OPCW Confirms Chemical Weapons Use in Syria's Douma, Chlorine Likely Culprit

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A global arms watchdog on Wednesday confirmed that chlorine was "likely used as a chemical weapon" in a February attack on the Syrian town of Saraqeb. "The FFM determined that chlorine was released from cylinders by mechanical impact in the Al Talil neighbourhood of Saraqib".

To the OPCW, added that the mandate of MOFS is to establish the facts of use of chemical weapons or toxic chemicals and is not meant to establish responsibility for the alleged attack. "Such actions are in direct conflict with the unequivocal prohibition on the use of toxic substances contained in the Convention on the prohibition of chemical weapons".

Medics and activists said at the time that chlorine-filled bombs had been dropped by a government helicopter.

"I strongly condemn the use of toxic chemicals as weapons by anyone, for any reason, and in any circumstances", said OPCW head Ahmet Uzumcu.

The team exhumed bodies as well as gathering over 100 environmental samples which are being analysed in different OPCW-designated labs.

One week after this attack, President Donald Trump joined with British and French allies to launch a series of retaliatory airstrikes on Syrian weapons research and storage facilities in an attempt to curtail Assad's ability to use chemical weapons. It does not include identifying who is responsible for alleged attacks.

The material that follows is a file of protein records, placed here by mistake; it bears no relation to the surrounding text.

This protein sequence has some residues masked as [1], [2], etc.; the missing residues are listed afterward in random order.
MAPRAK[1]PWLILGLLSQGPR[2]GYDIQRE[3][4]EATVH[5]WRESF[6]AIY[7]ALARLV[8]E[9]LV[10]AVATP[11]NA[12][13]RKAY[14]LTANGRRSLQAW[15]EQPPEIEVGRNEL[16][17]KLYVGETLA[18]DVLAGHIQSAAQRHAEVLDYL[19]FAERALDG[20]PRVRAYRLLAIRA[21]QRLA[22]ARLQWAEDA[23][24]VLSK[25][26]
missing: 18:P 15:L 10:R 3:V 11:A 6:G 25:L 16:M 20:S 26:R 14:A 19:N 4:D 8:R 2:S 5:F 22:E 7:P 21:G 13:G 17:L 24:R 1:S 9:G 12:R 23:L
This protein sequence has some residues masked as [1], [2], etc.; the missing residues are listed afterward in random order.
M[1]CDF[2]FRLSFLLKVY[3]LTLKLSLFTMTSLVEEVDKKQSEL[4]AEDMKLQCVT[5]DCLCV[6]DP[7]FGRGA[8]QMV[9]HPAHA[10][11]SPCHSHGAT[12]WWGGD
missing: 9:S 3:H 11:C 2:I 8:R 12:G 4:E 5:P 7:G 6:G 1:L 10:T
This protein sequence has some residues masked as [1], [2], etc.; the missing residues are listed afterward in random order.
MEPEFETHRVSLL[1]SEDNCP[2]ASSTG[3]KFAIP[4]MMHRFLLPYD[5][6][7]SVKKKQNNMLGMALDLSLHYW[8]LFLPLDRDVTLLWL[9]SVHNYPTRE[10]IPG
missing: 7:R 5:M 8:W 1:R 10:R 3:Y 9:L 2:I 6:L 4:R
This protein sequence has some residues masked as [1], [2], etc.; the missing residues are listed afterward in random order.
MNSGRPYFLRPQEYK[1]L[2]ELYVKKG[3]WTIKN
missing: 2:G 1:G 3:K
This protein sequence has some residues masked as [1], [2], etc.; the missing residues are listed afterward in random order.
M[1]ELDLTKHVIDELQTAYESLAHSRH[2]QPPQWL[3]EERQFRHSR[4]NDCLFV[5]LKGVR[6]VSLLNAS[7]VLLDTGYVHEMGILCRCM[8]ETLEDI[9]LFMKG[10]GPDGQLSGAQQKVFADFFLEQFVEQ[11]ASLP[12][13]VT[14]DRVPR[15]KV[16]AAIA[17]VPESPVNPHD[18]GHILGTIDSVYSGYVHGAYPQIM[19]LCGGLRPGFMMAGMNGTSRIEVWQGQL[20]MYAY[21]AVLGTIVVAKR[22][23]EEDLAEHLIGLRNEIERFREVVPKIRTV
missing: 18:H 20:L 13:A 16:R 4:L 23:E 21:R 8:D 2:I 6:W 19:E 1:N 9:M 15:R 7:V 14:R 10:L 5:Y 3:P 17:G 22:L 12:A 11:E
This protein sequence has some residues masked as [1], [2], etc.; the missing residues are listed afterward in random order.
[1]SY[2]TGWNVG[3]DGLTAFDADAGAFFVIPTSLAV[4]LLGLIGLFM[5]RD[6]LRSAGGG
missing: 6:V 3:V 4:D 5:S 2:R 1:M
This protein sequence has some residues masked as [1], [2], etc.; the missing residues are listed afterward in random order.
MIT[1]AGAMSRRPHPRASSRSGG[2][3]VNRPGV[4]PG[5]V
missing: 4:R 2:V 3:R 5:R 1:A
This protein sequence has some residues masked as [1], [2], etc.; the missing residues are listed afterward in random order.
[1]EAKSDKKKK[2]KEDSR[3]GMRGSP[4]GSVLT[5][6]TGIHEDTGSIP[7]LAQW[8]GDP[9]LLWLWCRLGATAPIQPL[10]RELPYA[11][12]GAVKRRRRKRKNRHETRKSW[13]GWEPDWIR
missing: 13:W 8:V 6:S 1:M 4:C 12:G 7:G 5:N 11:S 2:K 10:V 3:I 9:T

15 2018 by the Syrian official news agency SANA Syrian government policemen hold their national flag after they enter a village in the northern countryside of Homs province Syria. With the latest capitulation by
OPCW Confirms Chemical Weapons Use in Syria's Douma, Chlorine Likely Culprit

Russian foreign ministry spokeswoman Maria Zakharova said the results of the Douma mission would not be known "before the end of May".

The Organisation for the Prohibition of Chemical Weapons released details in its latest report on poison gas being unleashed in Syria's civil war.

The FFM's report on the Saraqib incident has been shared with States Parties to the Chemical Weapons Convention.

The move averted threatened U.S. air strikes by the previous U.S. administration after about 1,000 people died in an August 2013 sarin gas attack. The Syrian American Medical Society said its hospitals in Idlib treated 11 patients for suspected chlorine gas poisoning.

A joint OPCW-UN investigation panel looking into attacks in Syria, set up by the Security Council to identify perpetrators, was disbanded last November, when Members were unable to agree its extension.

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